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    ABSTRACT: Metabolism of inorganic arsenic (iAs) is one of the key factors determining the character of adverse effects associated with exposure to iAs. Results of previous studies indicate that liver plays a primary role in iAs metabolism. This paper reviews these results and presents new data that link the capacity of human hepatocytes to metabolize iAs to the expression of specific membrane transporters. Here, we examined relationship between the expression of potential arsenic transporters (AQP9, GLUT2, P-gp, MRP1, MRP2, and MRP3) and the production and cellular retention of iAs and its methylated metabolites in primary cultures of human hepatocytes exposed for 24 h to subtoxic concentrations of arsenite. Our results show that the retention of iAs and methylarsenic metabolites (MAs) by hepatocytes exposed to sub-micromolar concentrations of arsenite correlates negatively with MRP2 expression. A positive correlation was found between MRP2 expression and the production of dimethylarsenic metabolites (DMAs), specifically, the concentration of DMAs in culture media. After exposures to high micromolar concentrations of arsenite which almost completely inhibited MAs and DMAs production, a positive correlation was found between the expression of GLUT2 and cellular retention of iAs and MAs. MRP3, AQP9, or P-gp expression had no effect on the production or distribution of iAs, MAs, or DMAs, regardless of the exposure level. Hepatocytes from seven donors used in this study did not contain detectable amounts of MRP1 protein. These data suggest that MRP2 plays an important role in the efflux of DMAs, thus, regulating kinetics of the methylation reactions and accumulation of iAs and MAs by human hepatocytes. The membrane transport of iAs by high-capacity GLUT2 transporters is not a rate-limiting step for the metabolism of arsenite at low exposure level, but may play a key role in accumulation of iAs after acute exposures which inhibit iAs methylation.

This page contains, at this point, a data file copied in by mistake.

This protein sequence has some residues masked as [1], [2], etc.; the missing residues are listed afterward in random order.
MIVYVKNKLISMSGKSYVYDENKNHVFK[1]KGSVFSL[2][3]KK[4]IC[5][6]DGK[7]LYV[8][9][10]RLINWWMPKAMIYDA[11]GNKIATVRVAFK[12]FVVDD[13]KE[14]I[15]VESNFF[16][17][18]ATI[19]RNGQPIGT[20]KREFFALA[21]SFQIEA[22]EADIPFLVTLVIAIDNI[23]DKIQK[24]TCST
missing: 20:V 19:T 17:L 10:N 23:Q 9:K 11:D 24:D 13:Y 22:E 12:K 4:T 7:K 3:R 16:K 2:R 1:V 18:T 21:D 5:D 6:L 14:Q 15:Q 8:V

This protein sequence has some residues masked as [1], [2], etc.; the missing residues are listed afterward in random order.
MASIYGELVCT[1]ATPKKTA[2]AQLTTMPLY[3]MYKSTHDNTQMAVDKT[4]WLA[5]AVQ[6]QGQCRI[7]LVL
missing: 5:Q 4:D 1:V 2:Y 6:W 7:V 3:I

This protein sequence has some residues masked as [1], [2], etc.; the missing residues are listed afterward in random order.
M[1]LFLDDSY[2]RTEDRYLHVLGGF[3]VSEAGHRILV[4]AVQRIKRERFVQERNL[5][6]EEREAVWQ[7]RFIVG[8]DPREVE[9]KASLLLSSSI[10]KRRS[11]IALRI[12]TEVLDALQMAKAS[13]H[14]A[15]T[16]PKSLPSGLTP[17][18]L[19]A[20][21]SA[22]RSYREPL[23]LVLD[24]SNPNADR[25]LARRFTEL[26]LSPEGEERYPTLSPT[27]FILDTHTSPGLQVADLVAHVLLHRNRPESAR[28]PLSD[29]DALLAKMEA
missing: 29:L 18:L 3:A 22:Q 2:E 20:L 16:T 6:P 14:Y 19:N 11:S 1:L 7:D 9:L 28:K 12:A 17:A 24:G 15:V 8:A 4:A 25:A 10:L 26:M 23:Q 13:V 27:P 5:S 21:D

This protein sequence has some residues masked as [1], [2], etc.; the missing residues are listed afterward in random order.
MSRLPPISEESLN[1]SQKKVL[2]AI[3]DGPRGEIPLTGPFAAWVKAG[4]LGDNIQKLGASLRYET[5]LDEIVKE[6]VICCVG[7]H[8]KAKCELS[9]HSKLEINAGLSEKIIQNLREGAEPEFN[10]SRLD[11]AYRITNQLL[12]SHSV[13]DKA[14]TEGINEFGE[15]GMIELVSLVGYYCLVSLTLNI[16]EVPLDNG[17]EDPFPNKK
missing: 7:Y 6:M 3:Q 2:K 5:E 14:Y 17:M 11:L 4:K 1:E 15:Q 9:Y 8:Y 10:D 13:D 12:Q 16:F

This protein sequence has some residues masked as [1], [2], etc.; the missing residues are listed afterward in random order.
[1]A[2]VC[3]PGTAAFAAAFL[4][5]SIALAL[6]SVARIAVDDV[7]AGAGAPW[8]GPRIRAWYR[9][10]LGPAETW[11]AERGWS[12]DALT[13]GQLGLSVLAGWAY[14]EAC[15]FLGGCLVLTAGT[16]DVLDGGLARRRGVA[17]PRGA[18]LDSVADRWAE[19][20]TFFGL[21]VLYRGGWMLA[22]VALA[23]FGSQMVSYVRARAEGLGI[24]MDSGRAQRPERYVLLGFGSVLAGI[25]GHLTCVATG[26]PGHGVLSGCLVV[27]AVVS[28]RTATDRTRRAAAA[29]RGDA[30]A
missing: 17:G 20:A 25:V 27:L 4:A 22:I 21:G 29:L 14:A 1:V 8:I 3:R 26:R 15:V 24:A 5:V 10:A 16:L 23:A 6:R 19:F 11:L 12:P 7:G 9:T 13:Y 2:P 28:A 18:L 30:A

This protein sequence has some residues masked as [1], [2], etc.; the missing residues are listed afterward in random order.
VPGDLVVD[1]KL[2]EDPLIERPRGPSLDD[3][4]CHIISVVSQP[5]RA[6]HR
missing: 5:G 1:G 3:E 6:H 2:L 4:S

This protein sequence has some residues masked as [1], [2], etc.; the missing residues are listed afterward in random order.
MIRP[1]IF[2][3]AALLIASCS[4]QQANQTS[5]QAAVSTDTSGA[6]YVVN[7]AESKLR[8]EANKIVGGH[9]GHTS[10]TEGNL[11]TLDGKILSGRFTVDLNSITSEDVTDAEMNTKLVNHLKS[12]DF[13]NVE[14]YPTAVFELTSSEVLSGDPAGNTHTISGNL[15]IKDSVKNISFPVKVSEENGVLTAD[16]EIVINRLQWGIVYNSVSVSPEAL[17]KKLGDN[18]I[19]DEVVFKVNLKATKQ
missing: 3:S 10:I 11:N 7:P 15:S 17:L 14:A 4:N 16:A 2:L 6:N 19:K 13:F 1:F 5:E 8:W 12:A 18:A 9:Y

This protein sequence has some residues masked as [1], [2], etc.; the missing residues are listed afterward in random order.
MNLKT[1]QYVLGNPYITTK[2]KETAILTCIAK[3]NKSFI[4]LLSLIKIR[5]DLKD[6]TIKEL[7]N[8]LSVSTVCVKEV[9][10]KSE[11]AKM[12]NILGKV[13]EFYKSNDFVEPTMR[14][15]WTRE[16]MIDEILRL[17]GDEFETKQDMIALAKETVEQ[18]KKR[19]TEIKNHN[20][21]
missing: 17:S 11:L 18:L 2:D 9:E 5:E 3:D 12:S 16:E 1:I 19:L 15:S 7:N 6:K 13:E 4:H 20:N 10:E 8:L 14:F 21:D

Archives of Toxicology 12/2009; 84(1):3-16. · 5.22 Impact Factor